HierMenus CENTRAL: HierMenus In Progress. HierMenus 5.3 Release Notes (5/7) | WebReference

HierMenus CENTRAL: HierMenus In Progress. HierMenus 5.3 Release Notes (5/7)

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dir="rtl" Implementation Notes

As we worked through the various HM behavior problems that we saw in pages where directionality was set specifically to rtl, we discovered a number of cross-browser JavaScript/DOM quirks that may be of interest to all DHTML developers. Those quirks are the subject of the next two pages, and we'll divide 'em up by major browsers.

dir="rtl" in Internet Explorer

By far, the greater number of dir landmines sent our way was presented in Internet Explorer for Windows, version 5.0 or later (IE5 Mac doesn't seem to support rtl mode documents at all; nor does IE4 or earlier on Windows platforms). Some of the problems we encoutered in this particular browser were the result of coding assumptions on our part that probably shouldn't have happened, while others were the result of some unique positioning behaviors on the part of Internet Explorer.

x positioning not based on left of canvas

The biggest Internet Explorer difference in a page where directionality is set to rtl is that the x/y positioning of the page is altered so that position (0,0) is not the top left corner of the browser canvas. Instead, (0,0) is the top left corner of the browser window, when the browser window is fully scrolled to the right (or there is no horizontal scrollbar for the page). In other words, a left pixel position of 0 is located at a distance of clientWidth less than the right edge of the browser document.

This is not an easy point to visualize, so let's see if a simple graphic will help:

rtl documents in Internet Explorer

In the above graphic, we've opened an HTML document that renders wider than the width of our current browser window. In this scenario, with dir="rtl" in effect, Internet Explorer's default behavior is to move the vertical scroll bar to the left of the page, and then immediately "scroll" the page all the way to the right when initially displaying it. The net effect, then, is that the initial browser window is displayed with pixel position 0 in the top left corner of the screen, and in order to see the remaining portion of the document (to the left of the browser window), you must use the horizontal scrollbar.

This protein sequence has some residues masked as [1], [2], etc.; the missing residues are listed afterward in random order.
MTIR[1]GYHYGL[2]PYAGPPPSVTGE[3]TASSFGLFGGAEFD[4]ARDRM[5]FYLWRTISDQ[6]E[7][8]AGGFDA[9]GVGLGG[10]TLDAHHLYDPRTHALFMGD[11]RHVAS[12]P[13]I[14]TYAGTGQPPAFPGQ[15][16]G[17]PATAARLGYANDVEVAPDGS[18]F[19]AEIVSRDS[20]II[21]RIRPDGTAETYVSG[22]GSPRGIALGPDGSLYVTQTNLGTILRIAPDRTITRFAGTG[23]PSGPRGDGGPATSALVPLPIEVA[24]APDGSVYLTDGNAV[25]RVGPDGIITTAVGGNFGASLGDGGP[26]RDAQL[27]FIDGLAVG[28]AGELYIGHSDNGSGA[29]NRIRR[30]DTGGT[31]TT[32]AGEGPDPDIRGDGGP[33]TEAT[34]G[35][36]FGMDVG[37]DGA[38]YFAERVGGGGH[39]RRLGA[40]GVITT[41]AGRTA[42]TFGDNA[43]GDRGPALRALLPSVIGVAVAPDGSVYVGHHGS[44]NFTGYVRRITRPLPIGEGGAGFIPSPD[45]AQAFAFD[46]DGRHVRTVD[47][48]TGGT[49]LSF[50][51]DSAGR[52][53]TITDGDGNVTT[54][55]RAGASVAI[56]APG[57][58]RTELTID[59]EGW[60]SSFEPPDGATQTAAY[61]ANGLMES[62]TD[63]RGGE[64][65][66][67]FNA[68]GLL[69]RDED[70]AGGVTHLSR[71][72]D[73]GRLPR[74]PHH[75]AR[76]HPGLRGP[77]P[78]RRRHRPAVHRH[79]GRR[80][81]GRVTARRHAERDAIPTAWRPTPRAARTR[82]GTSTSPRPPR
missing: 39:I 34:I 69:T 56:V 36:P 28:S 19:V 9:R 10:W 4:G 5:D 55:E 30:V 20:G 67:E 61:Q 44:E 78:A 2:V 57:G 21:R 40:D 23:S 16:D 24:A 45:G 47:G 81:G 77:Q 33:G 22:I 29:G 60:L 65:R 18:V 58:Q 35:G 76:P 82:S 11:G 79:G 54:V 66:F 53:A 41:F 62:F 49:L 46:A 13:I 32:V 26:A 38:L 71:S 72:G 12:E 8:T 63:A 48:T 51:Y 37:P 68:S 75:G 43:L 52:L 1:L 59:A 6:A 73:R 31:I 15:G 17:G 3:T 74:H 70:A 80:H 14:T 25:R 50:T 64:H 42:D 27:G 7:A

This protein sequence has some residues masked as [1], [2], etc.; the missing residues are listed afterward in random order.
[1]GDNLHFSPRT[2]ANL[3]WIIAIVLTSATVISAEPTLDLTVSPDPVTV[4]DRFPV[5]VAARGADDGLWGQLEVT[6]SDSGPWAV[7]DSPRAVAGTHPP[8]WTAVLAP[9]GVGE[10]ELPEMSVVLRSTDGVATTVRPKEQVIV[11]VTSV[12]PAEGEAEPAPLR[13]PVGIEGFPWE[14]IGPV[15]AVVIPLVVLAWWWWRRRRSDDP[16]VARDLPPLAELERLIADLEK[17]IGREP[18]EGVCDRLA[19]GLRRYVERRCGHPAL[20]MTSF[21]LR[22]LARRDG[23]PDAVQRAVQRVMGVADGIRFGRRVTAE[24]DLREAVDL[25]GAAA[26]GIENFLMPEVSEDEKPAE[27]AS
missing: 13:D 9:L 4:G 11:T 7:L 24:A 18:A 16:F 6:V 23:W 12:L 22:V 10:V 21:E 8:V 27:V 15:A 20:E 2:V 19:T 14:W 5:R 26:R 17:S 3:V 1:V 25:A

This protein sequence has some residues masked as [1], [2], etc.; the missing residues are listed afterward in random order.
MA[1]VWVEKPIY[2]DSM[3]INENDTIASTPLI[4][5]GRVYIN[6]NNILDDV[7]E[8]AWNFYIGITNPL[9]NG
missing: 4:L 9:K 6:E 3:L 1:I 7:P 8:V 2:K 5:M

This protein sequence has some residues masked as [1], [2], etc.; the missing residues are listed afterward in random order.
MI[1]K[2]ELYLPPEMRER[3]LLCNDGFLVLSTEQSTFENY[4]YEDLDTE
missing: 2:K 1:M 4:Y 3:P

Note that when the page is scrolled to the left, the left pixel positions become negative. Or, in other words, objects can be positioned in the area to the left of the initial browser window by setting negative left positions. However, if the browser window is resized, then position 0,0 is altered as described above--so that it's always positioned at:

(the right edge of the document)  - 
   (the width of the browser window)

This latter point is important. If you need to know what the offset between the left edge of the document and the actual pixel position 0 is (we'll revisit this in a moment), you'll need to refresh your calculation each time the window is resized (or simply retrieve it dynamically every time). Finally, note that this pixel positioning logic only applies when the document itself is wider than than the browser window. When the browser window is equal to or wider than the document, (i.e., when there is no need for horizontal scrolling) then pixel positioning on the document behaves as you would expect it to.

All this is well and good; but doesn't effect HierMenus directly, since all of our absolute pixel positions for permanently displayed menus are specified as simple x/y positions. And since the page content itself is right-aligned when dir="rtl", having the pixel positions be based on the right edge of the document allows the objects to appear within the user's default browser window--where they would expect them to appear. But understanding this scheme will help you understand the following points:

scrollLeft doesn't match pixel layout of page

In conjunction with the above, you might expect that the canvas's scrollLeft property (the property used by Internet Explorer to note the offset of the horizontal scrollbar) would initially be 0, to match the 0,0 pixel position of the left side of the window; and as you scroll the page to the left, scrollLeft would take on negative numbers. And, in fact, this is the behavior in IE 5.0.

In IE 5.5+, scrollLeft is never a negative number, and is initially set to whatever the distance is between the left edge of the canvas and the left edge of the browser window. As you scroll the page to the left, scrollLeft is gradually decremented until it reaches 0, the left edge of the document. We suspect Microsoft made this change between 5.0 and 5.5 to honor their documented scrollLeft behavior, which explicitly states that scrollLeft cannot be a negative number. In fact, specifically setting scrollLeft to a negative number results in it being automatically set to 0, a behavior that occurs in IE 5.0 as well (in IE 5.0, scrollLeft can have a negative number as the result of horizontal scrolling, but you cannot assign it a negative number). Microsoft's documentation for the scrollLeft parameter can be found here.